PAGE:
Review: DSSO guest conductor, chorus keep ‘Inspirations’ energy highJudging by audience response, Saturday night’s program by the Duluth Superior Symphony Orchestra, “Divine Inspirations,” was a tremendously pleasing event.
By: Samuel Black, for the News Tribune
Judging by audience response, Saturday night’s program by the Duluth Superior Symphony Orchestra, “Divine Inspirations,” was a tremendously pleasing event. Twice, the audience was unhesitating in its standing ovation for the musical performance, as well as the overt passion of guest candidate conductor Mariusz Smolij.
The first standing ovation followed the spiraling intensity of “Exodus,” a 1981 piece for orchestra and chorus by Polish composer Wojciech Kilar. The DSSO chorus, prepared by Matthew Faerber, rose to intense heights in about nine minutes with a hymn of praise from the ancient Israelites for deliverance at the time of Moses and the Red Sea. (Significantly, in 1981 the “Red Sea” was the Russian army, about to meet its match in the political perseverance of the Polish Solidarity movement.)
After a harp introduction, a solo clarinet intoned a melody that captivated the orchestra, section by section. After about 12 minutes of growing exuberance, I half expected the audience to start marching around the auditorium, chanting the tune. But about that time, the 100-plus members of the chorus did start chanting and raised the energy level until the final “hosanna.”
The ensemble and conductor were powerful and focused as the DSSO performed this piece for the first time.
Smolij opened the concert with the “Romeo and Juliet Fantasy Overture” by Peter Tchaikovsky. Even this perennial favorite was fresh, passionately seared by the mature composure Smolij brought to the podium. The billowing final statement of the love theme by the entire orchestra was like waves on Lake Superior in November.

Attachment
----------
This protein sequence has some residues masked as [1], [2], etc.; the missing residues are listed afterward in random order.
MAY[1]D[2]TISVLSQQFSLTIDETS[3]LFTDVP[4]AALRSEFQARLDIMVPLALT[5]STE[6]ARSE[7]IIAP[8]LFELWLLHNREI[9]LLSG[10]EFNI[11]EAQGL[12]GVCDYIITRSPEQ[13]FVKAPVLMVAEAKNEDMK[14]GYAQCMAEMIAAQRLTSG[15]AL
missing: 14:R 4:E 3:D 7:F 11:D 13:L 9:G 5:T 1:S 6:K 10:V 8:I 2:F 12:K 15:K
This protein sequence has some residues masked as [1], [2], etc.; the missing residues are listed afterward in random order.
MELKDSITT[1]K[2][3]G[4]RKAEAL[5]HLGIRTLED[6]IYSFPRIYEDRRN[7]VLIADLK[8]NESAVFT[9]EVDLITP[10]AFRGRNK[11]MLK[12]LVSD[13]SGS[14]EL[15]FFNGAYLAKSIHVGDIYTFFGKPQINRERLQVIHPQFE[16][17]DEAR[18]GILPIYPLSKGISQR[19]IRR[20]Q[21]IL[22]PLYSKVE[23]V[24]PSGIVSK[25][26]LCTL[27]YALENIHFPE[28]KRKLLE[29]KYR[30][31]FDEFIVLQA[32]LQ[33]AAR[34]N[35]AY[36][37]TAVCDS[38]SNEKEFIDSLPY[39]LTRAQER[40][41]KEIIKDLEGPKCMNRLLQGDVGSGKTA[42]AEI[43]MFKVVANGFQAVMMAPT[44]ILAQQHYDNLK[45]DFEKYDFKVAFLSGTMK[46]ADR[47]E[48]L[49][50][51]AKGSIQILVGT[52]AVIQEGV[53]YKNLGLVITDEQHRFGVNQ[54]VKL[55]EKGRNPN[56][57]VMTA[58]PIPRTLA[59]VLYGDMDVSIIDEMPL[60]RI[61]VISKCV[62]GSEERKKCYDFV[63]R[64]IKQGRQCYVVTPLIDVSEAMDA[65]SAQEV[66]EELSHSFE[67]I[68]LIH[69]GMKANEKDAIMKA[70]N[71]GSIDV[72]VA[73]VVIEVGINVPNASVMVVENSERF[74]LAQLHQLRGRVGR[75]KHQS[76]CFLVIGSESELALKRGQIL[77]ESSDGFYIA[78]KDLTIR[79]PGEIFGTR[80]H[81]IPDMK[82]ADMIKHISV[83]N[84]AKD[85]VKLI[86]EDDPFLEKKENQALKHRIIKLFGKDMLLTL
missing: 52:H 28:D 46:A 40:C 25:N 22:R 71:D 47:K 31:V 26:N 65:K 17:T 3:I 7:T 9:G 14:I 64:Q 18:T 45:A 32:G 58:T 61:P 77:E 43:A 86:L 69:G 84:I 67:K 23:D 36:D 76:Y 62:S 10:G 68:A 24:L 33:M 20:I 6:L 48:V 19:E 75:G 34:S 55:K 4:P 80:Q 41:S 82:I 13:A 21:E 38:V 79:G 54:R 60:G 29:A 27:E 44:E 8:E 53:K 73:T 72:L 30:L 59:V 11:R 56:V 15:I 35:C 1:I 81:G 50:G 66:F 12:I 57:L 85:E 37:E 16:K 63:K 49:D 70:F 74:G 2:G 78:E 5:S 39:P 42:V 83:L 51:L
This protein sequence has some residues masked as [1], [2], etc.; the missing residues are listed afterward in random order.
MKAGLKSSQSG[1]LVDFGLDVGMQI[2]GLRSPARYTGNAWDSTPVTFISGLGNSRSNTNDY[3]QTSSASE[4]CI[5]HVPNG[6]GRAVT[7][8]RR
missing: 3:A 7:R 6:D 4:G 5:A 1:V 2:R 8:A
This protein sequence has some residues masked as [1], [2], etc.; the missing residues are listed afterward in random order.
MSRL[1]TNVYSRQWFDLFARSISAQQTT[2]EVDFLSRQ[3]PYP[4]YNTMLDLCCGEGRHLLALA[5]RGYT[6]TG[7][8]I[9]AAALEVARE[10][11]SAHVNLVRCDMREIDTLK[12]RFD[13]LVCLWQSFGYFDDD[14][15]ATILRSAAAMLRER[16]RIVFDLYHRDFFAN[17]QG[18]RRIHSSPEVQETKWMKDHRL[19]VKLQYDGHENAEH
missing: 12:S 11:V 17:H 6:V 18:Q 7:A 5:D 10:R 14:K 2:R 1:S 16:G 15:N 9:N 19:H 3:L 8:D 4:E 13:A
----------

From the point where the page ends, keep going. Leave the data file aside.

The second choral offering, “Gesang der Parzen,” or “Song of the Fates, Op. 89,” by Johannes Brahms, was another first performance by the DSSO. This dark, brooding questioning of the Olympic gods by an ancient Greek chorus allowed the choir to share a traditional, warm sound.
Curiously, as the gods ignored a new generation, the rhythm changed from a solemn four-count measure to a more lyrical three. Then the performers returned to the more somber tempo, shaking their heads at the oblivious persistence of the older gods. The chorus was rich and balanced, and much of the German was quite understandable.
Smolij then took the DSSO out from the dark Hellenistic caves into the brilliance of the four scenes celebrating “The Pines of Rome, Op. 141,” composed in 1924 by the Italian Ottorino Respighi.
From the feisty children’s games on the “Villa Borghese,” the mood shifted to a nearby “Catacomb,” where the low brass instruments sang a hymn from its sacred depths. Then the clarinet and cello combined with the recorded sounds of birds to stroll happily along the “Janiculum.”
Finally, with hints of the Roman army on the “Appian Way,” the insistent bass drum and tympani were joined by four trumpets from the stage balconies. At the height of excitement, Smolij had the entire brass section stand to praise the pines as part of the glory of ancient Rome.
Once again, the audience had no choice. What the brass had so resonantly begun was meant to be finished by an audience on its feet, applauding and shouting its enthusiastic endorsement.
Samuel Black is a Duluth pianist and writer who reviews musical events for the News Tribune.